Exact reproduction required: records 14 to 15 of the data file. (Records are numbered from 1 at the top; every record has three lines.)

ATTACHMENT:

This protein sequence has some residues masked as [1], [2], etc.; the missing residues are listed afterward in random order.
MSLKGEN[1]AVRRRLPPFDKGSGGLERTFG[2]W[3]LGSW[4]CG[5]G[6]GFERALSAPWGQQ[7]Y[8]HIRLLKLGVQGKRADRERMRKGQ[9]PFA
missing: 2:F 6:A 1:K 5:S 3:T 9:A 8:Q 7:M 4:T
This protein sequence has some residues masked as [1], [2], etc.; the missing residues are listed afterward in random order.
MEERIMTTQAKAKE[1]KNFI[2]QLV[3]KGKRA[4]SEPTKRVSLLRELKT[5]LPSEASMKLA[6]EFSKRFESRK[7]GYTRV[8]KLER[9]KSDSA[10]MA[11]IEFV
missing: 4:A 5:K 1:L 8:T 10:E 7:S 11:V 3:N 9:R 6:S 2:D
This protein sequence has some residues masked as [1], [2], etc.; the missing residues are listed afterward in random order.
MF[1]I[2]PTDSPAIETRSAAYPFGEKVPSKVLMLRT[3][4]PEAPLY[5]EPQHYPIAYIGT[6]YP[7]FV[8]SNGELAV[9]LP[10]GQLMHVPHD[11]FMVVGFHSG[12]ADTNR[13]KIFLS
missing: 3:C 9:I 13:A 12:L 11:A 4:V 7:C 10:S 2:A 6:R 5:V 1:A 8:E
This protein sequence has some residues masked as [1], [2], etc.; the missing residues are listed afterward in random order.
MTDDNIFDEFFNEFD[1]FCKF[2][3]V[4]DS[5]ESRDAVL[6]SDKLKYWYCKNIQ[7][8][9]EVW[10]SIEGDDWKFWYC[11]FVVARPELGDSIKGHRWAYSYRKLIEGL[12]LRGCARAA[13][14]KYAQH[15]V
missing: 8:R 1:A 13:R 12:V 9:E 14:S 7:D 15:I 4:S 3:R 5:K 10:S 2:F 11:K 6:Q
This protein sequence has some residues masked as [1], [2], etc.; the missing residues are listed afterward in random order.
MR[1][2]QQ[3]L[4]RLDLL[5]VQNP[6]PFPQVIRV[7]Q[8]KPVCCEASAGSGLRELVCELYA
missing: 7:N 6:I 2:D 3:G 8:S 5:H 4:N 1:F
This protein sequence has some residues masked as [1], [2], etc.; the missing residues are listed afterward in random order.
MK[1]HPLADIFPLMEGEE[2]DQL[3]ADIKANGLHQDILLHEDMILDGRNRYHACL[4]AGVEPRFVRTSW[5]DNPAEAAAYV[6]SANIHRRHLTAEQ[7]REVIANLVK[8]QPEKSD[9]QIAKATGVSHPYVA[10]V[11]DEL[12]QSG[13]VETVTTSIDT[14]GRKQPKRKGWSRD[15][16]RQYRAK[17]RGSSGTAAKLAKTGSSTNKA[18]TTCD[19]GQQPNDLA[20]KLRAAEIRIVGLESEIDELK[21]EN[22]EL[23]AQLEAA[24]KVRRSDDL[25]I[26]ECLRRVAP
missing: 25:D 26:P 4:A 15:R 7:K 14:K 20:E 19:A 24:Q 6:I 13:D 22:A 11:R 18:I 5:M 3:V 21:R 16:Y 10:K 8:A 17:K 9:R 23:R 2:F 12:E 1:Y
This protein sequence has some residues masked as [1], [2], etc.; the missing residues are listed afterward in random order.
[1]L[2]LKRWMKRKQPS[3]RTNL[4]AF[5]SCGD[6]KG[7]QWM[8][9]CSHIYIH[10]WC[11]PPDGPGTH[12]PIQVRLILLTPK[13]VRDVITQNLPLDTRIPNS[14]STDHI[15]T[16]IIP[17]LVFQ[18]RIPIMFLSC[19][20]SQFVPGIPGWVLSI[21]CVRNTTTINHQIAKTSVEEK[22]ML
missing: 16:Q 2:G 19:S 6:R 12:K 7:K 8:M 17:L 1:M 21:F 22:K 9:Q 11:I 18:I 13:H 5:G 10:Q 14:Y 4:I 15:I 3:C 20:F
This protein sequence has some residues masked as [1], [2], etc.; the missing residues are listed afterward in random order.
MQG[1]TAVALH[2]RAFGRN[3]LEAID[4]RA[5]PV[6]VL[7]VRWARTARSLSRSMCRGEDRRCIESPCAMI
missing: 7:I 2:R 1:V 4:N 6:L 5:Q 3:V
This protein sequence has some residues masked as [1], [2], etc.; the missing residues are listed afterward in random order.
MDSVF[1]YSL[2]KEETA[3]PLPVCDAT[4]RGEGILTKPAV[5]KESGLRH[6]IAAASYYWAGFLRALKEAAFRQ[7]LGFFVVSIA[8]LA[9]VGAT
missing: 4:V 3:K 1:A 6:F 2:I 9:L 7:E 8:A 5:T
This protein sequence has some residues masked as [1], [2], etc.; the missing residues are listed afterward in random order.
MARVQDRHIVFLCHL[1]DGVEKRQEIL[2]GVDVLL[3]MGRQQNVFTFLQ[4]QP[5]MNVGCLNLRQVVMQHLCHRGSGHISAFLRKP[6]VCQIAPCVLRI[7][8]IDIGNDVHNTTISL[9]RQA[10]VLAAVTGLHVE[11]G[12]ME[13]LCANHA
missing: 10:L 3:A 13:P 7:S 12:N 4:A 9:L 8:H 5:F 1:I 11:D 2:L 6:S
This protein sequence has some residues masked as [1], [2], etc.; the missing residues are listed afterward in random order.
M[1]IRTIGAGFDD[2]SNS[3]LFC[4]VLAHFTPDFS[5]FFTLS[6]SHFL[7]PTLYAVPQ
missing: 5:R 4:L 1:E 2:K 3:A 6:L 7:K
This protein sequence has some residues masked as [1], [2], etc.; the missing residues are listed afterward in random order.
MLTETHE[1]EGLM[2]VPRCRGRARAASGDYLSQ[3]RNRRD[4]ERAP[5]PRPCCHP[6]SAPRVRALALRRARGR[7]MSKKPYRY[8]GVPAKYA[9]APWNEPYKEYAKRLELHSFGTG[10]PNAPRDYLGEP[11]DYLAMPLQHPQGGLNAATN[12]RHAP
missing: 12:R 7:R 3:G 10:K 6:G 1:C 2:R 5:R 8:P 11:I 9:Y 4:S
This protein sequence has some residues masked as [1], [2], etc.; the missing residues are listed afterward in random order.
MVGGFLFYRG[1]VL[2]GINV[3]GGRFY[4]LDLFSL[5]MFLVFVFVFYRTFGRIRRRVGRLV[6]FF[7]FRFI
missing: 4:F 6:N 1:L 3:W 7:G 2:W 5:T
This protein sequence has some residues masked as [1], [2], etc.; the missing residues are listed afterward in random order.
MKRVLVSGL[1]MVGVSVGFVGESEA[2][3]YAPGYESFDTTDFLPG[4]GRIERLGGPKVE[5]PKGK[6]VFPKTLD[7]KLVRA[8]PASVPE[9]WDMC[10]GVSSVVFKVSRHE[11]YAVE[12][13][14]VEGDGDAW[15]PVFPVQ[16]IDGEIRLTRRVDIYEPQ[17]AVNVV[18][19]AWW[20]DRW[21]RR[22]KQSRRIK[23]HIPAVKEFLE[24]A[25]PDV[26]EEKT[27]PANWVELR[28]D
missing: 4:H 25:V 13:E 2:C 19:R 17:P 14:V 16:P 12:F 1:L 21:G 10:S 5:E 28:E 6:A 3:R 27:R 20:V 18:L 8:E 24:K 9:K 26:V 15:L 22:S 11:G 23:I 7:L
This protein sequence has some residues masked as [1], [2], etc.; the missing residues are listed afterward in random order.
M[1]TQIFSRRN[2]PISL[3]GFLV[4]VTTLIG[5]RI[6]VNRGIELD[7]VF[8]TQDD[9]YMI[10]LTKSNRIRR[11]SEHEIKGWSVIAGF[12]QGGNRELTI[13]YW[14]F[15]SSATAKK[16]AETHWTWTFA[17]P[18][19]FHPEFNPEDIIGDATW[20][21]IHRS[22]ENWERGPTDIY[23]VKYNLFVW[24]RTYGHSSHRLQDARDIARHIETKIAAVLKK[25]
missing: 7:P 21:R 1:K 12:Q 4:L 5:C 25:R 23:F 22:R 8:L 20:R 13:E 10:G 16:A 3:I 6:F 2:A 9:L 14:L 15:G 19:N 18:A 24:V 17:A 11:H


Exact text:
This protein sequence has some residues masked as [1], [2], etc.; the missing residues are listed afterward in random order.
MKRVLVSGL[1]MVGVSVGFVGESEA[2][3]YAPGYESFDTTDFLPG[4]GRIERLGGPKVE[5]PKGK[6]VFPKTLD[7]KLVRA[8]PASVPE[9]WDMC[10]GVSSVVFKVSRHE[11]YAVE[12][13][14]VEGDGDAW[15]PVFPVQ[16]IDGEIRLTRRVDIYEPQ[17]AVNVV[18][19]AWW[20]DRW[21]RR[22]KQSRRIK[23]HIPAVKEFLE[24]A[25]PDV[26]EEKT[27]PANWVELR[28]D
missing: 4:H 25:V 13:E 2:C 19:R 17:P 14:V 16:P 12:F 1:L 21:G 10:S 5:E 28:E 6:A 3:R 27:R 20:V 18:L 8:E 24:K 9:K 26:V 15:L 22:S 11:G 23:I 7:L
This protein sequence has some residues masked as [1], [2], etc.; the missing residues are listed afterward in random order.
M[1]TQIFSRRN[2]PISL[3]GFLV[4]VTTLIG[5]RI[6]VNRGIELD[7]VF[8]TQDD[9]YMI[10]LTKSNRIRR[11]SEHEIKGWSVIAGF[12]QGGNRELTI[13]YW[14]F[15]SSATAKK[16]AETHWTWTFA[17]P[18][19]FHPEFNPEDIIGDATW[20][21]IHRS[22]ENWERGPTDIY[23]VKYNLFVW[24]RTYGHSSHRLQDARDIARHIETKIAAVLKK[25]
missing: 7:P 21:R 1:K 12:Q 4:L 5:C 25:R 23:F 22:R 8:L 20:R 13:E 10:G 16:A 3:I 6:F 2:A 9:L 14:L 15:G 19:N 18:A 24:V 17:A 11:H